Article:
Alec - 1 year ago 230
Python Question

# Applications of '~' (tilde) operator in Python

I just discovered the bitwise complement unary operation in Python via this question and have been trying to come up with an actual application for it, and if not, to determine if it's generally safe to overload the operator (by overriding the

__invert__
method) for other uses. The example given in the question fails with a
TypeError
, and the link provided seems pretty intimidating. Here's some fiddling around to see
~
in use:

from bitstring import BitArray

x = 7

print(~x)
# -8

print(BitArray(int=x, length=4).bin)
# '0111'

print(BitArray(int=~x, length=4).bin)
# '1000'

print(~~True, ~~False)
# 1 0

for i in range(-100, 100):
assert i + ~i == -1
assert i ^ ~i == -1
assert bool(i) == ~~bool(i)

Are there any examples of valid use-cases for this operator that I should be aware of? And even if there are, is it generally acceptable to override this operator for types other than
int
?

The standard use cases for the bitwise NOT operator are bitwise operations, just like the bitwise AND &, the bitwise OR |, the bitwise XOR ^, and bitwise shifting << and >>. Although they are rarely used in higher level applications, there are still some times where you need to do bitwise manipulations, so that’s why they are there.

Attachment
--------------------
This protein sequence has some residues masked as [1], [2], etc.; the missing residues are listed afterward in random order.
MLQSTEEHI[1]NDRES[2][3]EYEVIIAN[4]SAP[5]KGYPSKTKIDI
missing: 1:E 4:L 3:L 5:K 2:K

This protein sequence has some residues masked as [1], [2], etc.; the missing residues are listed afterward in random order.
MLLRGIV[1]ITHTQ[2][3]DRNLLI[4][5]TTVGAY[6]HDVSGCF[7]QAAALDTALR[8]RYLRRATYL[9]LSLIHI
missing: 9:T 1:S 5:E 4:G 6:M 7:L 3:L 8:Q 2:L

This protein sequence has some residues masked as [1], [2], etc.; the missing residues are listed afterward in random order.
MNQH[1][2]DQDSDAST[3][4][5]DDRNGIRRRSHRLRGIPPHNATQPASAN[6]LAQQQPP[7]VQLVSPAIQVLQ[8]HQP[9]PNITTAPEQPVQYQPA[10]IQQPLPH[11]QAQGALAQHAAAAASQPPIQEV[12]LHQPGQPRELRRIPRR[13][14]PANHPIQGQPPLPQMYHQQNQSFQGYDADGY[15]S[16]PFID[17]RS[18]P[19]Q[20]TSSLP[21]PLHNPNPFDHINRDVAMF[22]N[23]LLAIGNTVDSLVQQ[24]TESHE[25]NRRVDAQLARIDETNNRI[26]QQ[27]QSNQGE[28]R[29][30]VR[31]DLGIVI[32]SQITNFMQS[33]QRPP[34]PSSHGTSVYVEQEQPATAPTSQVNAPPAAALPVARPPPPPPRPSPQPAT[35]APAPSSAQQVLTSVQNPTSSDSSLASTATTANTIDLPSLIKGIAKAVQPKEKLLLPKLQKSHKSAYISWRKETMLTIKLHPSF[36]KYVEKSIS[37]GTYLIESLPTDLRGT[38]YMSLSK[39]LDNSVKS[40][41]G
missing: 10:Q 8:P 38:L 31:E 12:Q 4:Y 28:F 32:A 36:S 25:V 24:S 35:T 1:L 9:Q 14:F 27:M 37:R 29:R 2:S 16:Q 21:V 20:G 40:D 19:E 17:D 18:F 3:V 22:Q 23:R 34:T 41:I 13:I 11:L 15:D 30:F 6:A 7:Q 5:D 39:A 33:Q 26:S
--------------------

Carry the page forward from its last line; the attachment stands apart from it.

Of course, you may overwrite these for custom types, and in general you are not required to follow any specific semantics when doing so. Just choose what makes sense for your type and what still fits the operator in some way.

If the operation is obscure and better explained with a word or two, then you should use a standard method instead. But there are some situations, especially when working with number related types, that could have some mathematical-like operations which fit the bitwise operators, and as such are fine to use those.

Just like you would overwrite standard operators like + and - only for meaningful operations, you should try to do the same for bitwise operators.

The reason ~~True, ~~False gives you (1, 0) is because the bool type does not define its own __invert__ operation. However, int does; and bool is actually a subtype of int. So bool actually inherits the logic of all bitwise and arithmetical operators. That’s why True + True == 2 etc.

Recommended from our users: Dynamic Network Monitoring from WhatsUp Gold from IPSwitch. Free Download